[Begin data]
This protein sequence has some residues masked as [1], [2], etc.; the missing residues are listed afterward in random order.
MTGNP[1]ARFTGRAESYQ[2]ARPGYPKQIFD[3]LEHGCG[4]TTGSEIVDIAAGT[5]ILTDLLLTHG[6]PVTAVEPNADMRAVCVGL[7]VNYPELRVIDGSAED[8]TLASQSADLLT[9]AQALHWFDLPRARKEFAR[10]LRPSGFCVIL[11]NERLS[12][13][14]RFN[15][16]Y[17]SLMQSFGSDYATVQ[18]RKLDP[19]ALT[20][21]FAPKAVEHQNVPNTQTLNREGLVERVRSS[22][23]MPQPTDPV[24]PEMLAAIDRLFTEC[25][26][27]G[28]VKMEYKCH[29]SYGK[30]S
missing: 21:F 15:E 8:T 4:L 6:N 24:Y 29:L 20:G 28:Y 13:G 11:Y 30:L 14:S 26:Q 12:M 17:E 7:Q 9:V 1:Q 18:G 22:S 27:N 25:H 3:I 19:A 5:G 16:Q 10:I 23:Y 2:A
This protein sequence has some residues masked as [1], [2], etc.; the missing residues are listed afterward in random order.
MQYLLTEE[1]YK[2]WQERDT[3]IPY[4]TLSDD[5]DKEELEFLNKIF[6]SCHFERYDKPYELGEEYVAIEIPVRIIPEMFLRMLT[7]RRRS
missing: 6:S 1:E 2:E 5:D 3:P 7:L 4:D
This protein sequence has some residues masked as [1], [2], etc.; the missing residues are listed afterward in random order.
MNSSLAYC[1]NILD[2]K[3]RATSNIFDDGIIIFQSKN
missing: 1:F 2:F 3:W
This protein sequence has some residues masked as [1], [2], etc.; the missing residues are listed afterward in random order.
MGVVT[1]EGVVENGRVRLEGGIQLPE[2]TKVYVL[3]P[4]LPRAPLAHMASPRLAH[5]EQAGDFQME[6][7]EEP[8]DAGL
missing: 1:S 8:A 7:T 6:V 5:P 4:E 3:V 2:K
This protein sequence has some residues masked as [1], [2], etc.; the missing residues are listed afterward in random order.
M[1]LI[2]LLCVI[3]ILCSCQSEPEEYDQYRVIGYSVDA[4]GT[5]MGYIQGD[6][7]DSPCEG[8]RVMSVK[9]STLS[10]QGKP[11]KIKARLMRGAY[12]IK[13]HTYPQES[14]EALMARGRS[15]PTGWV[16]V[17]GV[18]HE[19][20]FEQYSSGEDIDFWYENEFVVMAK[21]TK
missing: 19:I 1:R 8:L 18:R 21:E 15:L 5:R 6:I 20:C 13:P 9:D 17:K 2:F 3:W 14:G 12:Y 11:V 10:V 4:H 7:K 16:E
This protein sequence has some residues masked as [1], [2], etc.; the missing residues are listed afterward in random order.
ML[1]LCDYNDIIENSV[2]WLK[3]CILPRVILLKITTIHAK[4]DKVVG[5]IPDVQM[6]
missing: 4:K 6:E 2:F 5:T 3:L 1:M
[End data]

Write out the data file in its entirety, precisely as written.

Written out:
This protein sequence has some residues masked as [1], [2], etc.; the missing residues are listed afterward in random order.
MTGNP[1]ARFTGRAESYQ[2]ARPGYPKQIFD[3]LEHGCG[4]TTGSEIVDIAAGT[5]ILTDLLLTHG[6]PVTAVEPNADMRAVCVGL[7]VNYPELRVIDGSAED[8]TLASQSADLLT[9]AQALHWFDLPRARKEFAR[10]LRPSGFCVIL[11]NERLS[12][13][14]RFN[15][16]Y[17]SLMQSFGSDYATVQ[18]RKLDP[19]ALT[20][21]FAPKAVEHQNVPNTQTLNREGLVERVRSS[22][23]MPQPTDPV[24]PEMLAAIDRLFTEC[25][26][27]G[28]VKMEYKCH[29]SYGK[30]S
missing: 21:F 15:E 8:T 4:L 6:N 24:Y 29:L 20:G 28:Y 13:G 11:Y 30:L 14:S 26:Q 12:M 17:E 7:Q 9:V 1:Q 18:G 22:S 27:N 25:H 3:I 19:A 5:G 16:Q 10:I 23:Y 2:A
This protein sequence has some residues masked as [1], [2], etc.; the missing residues are listed afterward in random order.
MQYLLTEE[1]YK[2]WQERDT[3]IPY[4]TLSDD[5]DKEELEFLNKIF[6]SCHFERYDKPYELGEEYVAIEIPVRIIPEMFLRMLT[7]RRRS
missing: 6:S 1:E 2:E 5:D 3:P 7:L 4:D
This protein sequence has some residues masked as [1], [2], etc.; the missing residues are listed afterward in random order.
MNSSLAYC[1]NILD[2]K[3]RATSNIFDDGIIIFQSKN
missing: 1:F 2:F 3:W
This protein sequence has some residues masked as [1], [2], etc.; the missing residues are listed afterward in random order.
MGVVT[1]EGVVENGRVRLEGGIQLPE[2]TKVYVL[3]P[4]LPRAPLAHMASPRLAH[5]EQAGDFQME[6][7]EEP[8]DAGL
missing: 1:S 8:A 7:T 6:V 5:P 4:E 3:V 2:K
This protein sequence has some residues masked as [1], [2], etc.; the missing residues are listed afterward in random order.
M[1]LI[2]LLCVI[3]ILCSCQSEPEEYDQYRVIGYSVDA[4]GT[5]MGYIQGD[6][7]DSPCEG[8]RVMSVK[9]STLS[10]QGKP[11]KIKARLMRGAY[12]IK[13]HTYPQES[14]EALMARGRS[15]PTGWV[16]V[17]GV[18]HE[19][20]FEQYSSGEDIDFWYENEFVVMAK[21]TK
missing: 19:I 1:R 8:L 18:R 21:E 15:L 5:R 6:I 20:C 13:P 9:D 17:K 2:F 3:W 14:G 12:Y 11:V 10:V 4:H 7:K 16:E
This protein sequence has some residues masked as [1], [2], etc.; the missing residues are listed afterward in random order.
ML[1]LCDYNDIIENSV[2]WLK[3]CILPRVILLKITTIHAK[4]DKVVG[5]IPDVQM[6]
missing: 4:K 6:E 2:F 5:T 3:L 1:M